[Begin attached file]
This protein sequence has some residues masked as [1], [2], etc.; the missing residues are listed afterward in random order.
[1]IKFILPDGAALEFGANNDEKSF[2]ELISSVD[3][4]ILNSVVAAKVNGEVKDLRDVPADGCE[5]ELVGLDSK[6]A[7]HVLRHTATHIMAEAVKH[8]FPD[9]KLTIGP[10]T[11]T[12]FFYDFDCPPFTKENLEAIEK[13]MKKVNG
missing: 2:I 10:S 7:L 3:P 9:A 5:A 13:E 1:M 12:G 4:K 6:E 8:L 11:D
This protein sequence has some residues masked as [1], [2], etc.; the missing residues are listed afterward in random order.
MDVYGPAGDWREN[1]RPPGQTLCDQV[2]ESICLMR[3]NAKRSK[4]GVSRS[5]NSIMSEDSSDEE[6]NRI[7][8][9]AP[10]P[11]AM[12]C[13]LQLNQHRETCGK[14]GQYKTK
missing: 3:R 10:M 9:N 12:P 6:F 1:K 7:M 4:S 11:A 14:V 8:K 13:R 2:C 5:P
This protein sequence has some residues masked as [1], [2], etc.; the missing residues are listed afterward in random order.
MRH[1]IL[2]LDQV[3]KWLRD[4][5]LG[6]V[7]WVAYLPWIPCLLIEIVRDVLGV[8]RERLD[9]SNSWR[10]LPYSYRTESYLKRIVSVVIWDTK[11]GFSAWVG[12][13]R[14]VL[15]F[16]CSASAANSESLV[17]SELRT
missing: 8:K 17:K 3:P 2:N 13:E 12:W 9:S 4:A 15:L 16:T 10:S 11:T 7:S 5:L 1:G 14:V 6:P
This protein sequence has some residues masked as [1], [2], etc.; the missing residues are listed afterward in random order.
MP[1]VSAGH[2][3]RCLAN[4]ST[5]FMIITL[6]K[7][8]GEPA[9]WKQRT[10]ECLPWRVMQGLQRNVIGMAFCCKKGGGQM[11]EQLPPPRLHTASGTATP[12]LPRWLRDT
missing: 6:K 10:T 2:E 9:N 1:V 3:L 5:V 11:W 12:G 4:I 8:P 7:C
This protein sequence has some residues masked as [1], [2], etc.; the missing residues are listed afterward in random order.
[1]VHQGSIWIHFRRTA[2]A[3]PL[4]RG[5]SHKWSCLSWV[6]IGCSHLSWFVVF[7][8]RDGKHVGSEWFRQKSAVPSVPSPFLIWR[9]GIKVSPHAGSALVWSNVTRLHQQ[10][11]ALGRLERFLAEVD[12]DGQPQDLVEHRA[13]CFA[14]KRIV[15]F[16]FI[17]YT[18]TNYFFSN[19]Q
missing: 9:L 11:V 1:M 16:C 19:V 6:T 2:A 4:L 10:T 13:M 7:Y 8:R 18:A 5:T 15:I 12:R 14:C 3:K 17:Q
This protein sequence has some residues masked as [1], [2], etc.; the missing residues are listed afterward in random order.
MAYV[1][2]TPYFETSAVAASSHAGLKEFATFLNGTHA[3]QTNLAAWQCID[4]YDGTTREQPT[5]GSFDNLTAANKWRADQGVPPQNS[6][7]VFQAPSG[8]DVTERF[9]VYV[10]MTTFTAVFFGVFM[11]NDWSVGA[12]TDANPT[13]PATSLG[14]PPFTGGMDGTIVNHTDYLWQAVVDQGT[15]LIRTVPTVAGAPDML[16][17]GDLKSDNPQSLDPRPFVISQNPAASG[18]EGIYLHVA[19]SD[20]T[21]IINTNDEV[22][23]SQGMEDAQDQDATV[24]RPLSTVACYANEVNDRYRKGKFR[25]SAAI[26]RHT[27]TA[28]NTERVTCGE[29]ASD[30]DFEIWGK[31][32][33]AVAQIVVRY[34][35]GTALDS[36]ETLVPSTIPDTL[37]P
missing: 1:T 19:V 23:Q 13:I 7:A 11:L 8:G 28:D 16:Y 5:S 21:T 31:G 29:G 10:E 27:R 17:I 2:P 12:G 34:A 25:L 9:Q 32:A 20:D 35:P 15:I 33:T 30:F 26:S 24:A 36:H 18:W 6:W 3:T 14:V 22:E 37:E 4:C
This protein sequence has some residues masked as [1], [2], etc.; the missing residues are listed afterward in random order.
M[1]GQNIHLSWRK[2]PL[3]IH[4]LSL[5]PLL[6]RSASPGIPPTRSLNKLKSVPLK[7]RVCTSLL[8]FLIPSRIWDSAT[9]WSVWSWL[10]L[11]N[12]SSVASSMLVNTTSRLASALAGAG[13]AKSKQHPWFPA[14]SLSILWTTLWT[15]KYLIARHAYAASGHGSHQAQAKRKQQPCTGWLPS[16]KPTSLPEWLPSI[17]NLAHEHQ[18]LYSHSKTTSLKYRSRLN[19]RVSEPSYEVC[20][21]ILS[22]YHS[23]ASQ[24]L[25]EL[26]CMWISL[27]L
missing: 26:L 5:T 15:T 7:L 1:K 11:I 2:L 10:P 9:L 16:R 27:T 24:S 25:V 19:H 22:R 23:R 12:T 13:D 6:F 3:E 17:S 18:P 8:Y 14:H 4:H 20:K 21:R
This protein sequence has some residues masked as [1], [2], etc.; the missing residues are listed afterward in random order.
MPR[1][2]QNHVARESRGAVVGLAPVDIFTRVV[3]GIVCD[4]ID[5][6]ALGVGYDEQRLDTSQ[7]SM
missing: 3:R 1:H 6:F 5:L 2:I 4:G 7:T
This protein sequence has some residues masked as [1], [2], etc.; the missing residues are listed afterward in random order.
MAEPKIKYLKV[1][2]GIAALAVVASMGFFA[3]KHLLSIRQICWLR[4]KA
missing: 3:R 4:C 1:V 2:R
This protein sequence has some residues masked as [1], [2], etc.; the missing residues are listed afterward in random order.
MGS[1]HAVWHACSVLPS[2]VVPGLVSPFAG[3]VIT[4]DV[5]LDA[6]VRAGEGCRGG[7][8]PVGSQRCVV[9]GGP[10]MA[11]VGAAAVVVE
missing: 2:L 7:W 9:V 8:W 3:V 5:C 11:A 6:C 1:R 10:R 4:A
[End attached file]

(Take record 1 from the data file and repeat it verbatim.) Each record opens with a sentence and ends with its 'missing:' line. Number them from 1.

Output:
This protein sequence has some residues masked as [1], [2], etc.; the missing residues are listed afterward in random order.
[1]IKFILPDGAALEFGANNDEKSF[2]ELISSVD[3][4]ILNSVVAAKVNGEVKDLRDVPADGCE[5]ELVGLDSK[6]A[7]HVLRHTATHIMAEAVKH[8]FPD[9]KLTIGP[10]T[11]T[12]FFYDFDCPPFTKENLEAIEK[13]MKKVNG
missing: 2:I 10:S 7:L 3:P 9:A 5:A 13:E 1:M 12:G 4:K 6:E 8:L 11:D